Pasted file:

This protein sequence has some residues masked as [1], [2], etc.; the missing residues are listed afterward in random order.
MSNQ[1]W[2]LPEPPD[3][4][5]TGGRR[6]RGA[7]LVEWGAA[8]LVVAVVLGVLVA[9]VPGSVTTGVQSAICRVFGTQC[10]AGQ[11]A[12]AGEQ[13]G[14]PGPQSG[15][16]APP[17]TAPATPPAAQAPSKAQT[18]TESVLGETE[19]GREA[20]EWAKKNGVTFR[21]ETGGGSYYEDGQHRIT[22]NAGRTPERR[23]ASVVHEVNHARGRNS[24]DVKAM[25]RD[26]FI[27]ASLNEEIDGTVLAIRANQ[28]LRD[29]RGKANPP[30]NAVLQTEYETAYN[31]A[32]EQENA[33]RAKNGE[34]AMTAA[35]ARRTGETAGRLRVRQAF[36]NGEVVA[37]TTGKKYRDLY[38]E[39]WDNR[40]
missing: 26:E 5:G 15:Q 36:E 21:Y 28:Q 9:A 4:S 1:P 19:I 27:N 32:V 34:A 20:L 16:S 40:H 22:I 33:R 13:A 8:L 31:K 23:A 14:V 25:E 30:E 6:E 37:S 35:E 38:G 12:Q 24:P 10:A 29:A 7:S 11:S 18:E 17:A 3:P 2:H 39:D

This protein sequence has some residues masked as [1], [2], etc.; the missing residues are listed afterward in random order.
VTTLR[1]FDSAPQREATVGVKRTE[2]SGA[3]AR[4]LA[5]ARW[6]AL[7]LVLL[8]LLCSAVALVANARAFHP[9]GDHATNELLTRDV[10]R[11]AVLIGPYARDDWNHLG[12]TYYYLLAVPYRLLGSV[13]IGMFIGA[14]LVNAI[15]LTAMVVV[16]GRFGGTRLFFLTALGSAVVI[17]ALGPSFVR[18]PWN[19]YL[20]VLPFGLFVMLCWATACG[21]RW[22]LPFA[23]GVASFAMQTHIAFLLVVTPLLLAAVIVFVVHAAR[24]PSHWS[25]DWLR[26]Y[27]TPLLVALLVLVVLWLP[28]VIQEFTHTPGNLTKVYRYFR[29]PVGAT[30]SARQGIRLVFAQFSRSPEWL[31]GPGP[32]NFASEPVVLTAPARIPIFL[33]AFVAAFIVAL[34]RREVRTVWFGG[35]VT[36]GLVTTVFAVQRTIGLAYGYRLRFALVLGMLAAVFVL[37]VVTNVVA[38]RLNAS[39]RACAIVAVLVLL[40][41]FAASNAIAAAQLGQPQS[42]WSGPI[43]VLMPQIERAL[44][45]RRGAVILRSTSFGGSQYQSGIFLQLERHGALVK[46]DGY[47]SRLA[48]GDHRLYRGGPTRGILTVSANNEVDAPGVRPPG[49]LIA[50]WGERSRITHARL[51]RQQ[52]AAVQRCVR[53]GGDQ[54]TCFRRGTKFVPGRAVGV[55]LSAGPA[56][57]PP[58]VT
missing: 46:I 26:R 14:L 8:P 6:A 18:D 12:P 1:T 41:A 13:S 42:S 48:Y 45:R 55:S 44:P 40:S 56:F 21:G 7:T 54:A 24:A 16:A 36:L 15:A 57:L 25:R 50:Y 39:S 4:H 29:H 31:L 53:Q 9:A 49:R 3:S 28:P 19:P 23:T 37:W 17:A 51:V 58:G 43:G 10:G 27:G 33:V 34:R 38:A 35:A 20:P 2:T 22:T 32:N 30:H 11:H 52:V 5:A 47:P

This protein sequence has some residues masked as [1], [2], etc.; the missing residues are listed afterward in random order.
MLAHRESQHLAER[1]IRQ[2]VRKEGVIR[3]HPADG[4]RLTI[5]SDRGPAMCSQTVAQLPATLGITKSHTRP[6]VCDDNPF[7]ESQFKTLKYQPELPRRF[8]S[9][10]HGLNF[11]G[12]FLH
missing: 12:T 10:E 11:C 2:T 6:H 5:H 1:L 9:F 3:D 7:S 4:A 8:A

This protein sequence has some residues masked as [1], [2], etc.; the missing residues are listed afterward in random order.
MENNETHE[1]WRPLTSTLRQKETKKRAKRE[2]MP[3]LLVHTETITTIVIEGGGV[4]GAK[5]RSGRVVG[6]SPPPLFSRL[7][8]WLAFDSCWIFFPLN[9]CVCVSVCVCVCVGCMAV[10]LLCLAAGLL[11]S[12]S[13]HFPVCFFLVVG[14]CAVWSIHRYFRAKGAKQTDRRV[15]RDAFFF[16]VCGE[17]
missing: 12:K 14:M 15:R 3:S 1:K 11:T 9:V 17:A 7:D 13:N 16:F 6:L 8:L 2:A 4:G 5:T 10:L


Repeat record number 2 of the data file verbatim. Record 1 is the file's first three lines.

This protein sequence has some residues masked as [1], [2], etc.; the missing residues are listed afterward in random order.
VTTLR[1]FDSAPQREATVGVKRTE[2]SGA[3]AR[4]LA[5]ARW[6]AL[7]LVLL[8]LLCSAVALVANARAFHP[9]GDHATNELLTRDV[10]R[11]AVLIGPYARDDWNHLG[12]TYYYLLAVPYRLLGSV[13]IGMFIGA[14]LVNAI[15]LTAMVVV[16]GRFGGTRLFFLTALGSAVVI[17]ALGPSFVR[18]PWN[19]YL[20]VLPFGLFVMLCWATACG[21]RW[22]LPFA[23]GVASFAMQTHIAFLLVVTPLLLAAVIVFVVHAAR[24]PSHWS[25]DWLR[26]Y[27]TPLLVALLVLVVLWLP[28]VIQEFTHTPGNLTKVYRYFR[29]PVGAT[30]SARQGIRLVFAQFSRSPEWL[31]GPGP[32]NFASEPVVLTAPARIPIFL[33]AFVAAFIVAL[34]RREVRTVWFGG[35]VT[36]GLVTTVFAVQRTIGLAYGYRLRFALVLGMLAAVFVL[37]VVTNVVA[38]RLNAS[39]RACAIVAVLVLL[40][41]FAASNAIAAAQLGQPQS[42]WSGPI[43]VLMPQIERAL[44][45]RRGAVILRSTSFGGSQYQSGIFLQLERHGALVK[46]DGY[47]SRLA[48]GDHRLYRGGPTRGILTVSANNEVDAPGVRPPG[49]LIA[50]WGERSRITHARL[51]RQQ[52]AAVQRCVR[53]GGDQ[54]TCFRRGTKFVPGRAVGV[55]LSAGPA[56][57]PP[58]VT
missing: 46:I 26:R 14:L 8:P 6:A 18:D 12:P 1:T 41:A 13:S 42:S 48:Y 45:R 55:S 44:P 40:S 56:F 21:G 7:T 54:A 24:A 16:A 36:L 15:A 57:L 25:R 50:Y 39:S 4:H 29:H 31:L 53:Q 9:A 49:R 3:S 28:P 19:P 23:T 37:W 17:A 51:V 58:G 43:G 10:G 27:G 33:V 34:R 38:A 35:A 20:P 2:T 22:T 32:N 30:H 11:H 52:V 5:A 47:P